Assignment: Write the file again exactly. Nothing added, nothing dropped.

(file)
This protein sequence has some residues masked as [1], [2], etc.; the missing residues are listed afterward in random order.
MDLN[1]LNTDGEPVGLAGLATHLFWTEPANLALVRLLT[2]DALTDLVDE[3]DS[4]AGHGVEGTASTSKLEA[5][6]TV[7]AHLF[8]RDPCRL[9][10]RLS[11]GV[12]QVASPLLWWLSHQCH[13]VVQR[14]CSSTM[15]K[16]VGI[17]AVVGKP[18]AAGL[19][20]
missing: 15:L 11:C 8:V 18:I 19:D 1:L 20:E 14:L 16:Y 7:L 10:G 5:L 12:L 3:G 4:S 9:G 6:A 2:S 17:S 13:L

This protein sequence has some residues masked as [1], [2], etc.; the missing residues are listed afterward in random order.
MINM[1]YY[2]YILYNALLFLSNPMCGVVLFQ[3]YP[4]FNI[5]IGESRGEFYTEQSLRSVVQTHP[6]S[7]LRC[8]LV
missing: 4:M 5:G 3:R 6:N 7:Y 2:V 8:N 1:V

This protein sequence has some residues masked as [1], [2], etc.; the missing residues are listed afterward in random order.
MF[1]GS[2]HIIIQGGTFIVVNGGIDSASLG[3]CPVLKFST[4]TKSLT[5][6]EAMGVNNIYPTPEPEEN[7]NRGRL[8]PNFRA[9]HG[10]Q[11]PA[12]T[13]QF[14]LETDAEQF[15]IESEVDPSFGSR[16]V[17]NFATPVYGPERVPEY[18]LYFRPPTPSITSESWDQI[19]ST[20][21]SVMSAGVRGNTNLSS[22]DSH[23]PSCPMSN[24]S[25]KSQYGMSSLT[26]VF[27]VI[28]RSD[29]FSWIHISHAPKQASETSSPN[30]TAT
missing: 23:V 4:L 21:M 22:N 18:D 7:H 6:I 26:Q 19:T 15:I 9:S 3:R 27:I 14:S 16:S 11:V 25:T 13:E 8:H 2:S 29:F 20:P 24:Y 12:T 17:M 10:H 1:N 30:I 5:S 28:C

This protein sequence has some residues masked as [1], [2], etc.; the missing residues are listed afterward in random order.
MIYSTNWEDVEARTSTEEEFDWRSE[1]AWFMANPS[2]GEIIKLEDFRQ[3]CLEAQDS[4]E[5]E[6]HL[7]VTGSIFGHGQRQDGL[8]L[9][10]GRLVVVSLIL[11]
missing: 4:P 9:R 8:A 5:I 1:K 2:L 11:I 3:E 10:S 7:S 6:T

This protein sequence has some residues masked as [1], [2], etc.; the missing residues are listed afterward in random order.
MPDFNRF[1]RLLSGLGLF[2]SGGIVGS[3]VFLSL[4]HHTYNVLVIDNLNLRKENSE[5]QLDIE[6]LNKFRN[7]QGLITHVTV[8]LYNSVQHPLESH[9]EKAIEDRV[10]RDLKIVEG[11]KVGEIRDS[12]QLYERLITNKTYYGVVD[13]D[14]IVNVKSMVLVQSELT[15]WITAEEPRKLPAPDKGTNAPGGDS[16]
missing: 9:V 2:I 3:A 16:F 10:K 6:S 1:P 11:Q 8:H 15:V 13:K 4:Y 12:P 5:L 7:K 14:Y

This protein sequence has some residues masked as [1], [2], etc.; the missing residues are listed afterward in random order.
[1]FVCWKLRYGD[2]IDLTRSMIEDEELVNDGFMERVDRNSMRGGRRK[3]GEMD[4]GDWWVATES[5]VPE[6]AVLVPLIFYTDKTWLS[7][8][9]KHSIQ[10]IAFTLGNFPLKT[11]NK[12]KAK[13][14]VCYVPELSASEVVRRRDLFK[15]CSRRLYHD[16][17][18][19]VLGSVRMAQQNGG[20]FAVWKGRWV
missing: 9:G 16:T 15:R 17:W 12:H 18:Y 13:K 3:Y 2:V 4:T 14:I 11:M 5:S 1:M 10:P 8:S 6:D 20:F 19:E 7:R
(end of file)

This protein sequence has some residues masked as [1], [2], etc.; the missing residues are listed afterward in random order.
MDLN[1]LNTDGEPVGLAGLATHLFWTEPANLALVRLLT[2]DALTDLVDE[3]DS[4]AGHGVEGTASTSKLEA[5][6]TV[7]AHLF[8]RDPCRL[9][10]RLS[11]GV[12]QVASPLLWWLSHQCH[13]VVQR[14]CSSTM[15]K[16]VGI[17]AVVGKP[18]AAGL[19][20]
missing: 15:L 11:C 8:V 18:I 19:D 1:L 20:E 14:L 16:Y 7:L 10:G 5:L 12:L 3:G 4:S 9:G 6:A 2:S 17:S 13:L

This protein sequence has some residues masked as [1], [2], etc.; the missing residues are listed afterward in random order.
MINM[1]YY[2]YILYNALLFLSNPMCGVVLFQ[3]YP[4]FNI[5]IGESRGEFYTEQSLRSVVQTHP[6]S[7]LRC[8]LV
missing: 4:M 5:G 3:R 6:N 7:Y 2:V 8:N 1:V

This protein sequence has some residues masked as [1], [2], etc.; the missing residues are listed afterward in random order.
MF[1]GS[2]HIIIQGGTFIVVNGGIDSASLG[3]CPVLKFST[4]TKSLT[5][6]EAMGVNNIYPTPEPEEN[7]NRGRL[8]PNFRA[9]HG[10]Q[11]PA[12]T[13]QF[14]LETDAEQF[15]IESEVDPSFGSR[16]V[17]NFATPVYGPERVPEY[18]LYFRPPTPSITSESWDQI[19]ST[20][21]SVMSAGVRGNTNLSS[22]DSH[23]PSCPMSN[24]S[25]KSQYGMSSLT[26]VF[27]VI[28]RSD[29]FSWIHISHAPKQASETSSPN[30]TAT
missing: 23:V 4:L 21:M 22:N 18:D 7:H 6:I 26:Q 19:T 15:I 9:S 3:R 27:I 14:S 16:S 11:V 25:T 13:E 8:H 2:S 29:F 20:P 24:Y 12:T 17:M 10:H 1:N 30:I 5:S 28:C

This protein sequence has some residues masked as [1], [2], etc.; the missing residues are listed afterward in random order.
MIYSTNWEDVEARTSTEEEFDWRSE[1]AWFMANPS[2]GEIIKLEDFRQ[3]CLEAQDS[4]E[5]E[6]HL[7]VTGSIFGHGQRQDGL[8]L[9][10]GRLVVVSLIL[11]
missing: 4:P 9:R 8:A 5:I 1:K 2:L 11:I 3:E 10:S 7:S 6:T

This protein sequence has some residues masked as [1], [2], etc.; the missing residues are listed afterward in random order.
MPDFNRF[1]RLLSGLGLF[2]SGGIVGS[3]VFLSL[4]HHTYNVLVIDNLNLRKENSE[5]QLDIE[6]LNKFRN[7]QGLITHVTV[8]LYNSVQHPLESH[9]EKAIEDRV[10]RDLKIVEG[11]KVGEIRDS[12]QLYERLITNKTYYGVVD[13]D[14]IVNVKSMVLVQSELT[15]WITAEEPRKLPAPDKGTNAPGGDS[16]
missing: 9:V 2:I 3:A 16:F 10:K 6:S 1:P 11:Q 8:H 15:V 13:K 4:Y 12:P 5:L 7:K 14:Y

This protein sequence has some residues masked as [1], [2], etc.; the missing residues are listed afterward in random order.
[1]FVCWKLRYGD[2]IDLTRSMIEDEELVNDGFMERVDRNSMRGGRRK[3]GEMD[4]GDWWVATES[5]VPE[6]AVLVPLIFYTDKTWLS[7][8][9]KHSIQ[10]IAFTLGNFPLKT[11]NK[12]KAK[13][14]VCYVPELSASEVVRRRDLFK[15]CSRRLYHD[16][17][18][19]VLGSVRMAQQNGG[20]FAVWKGRWV
missing: 9:G 16:T 15:R 17:W 12:H 18:Y 13:K 3:Y 2:V 4:T 14:I 11:M 5:S 1:M 10:P 8:S 6:D 20:F 19:E 7:R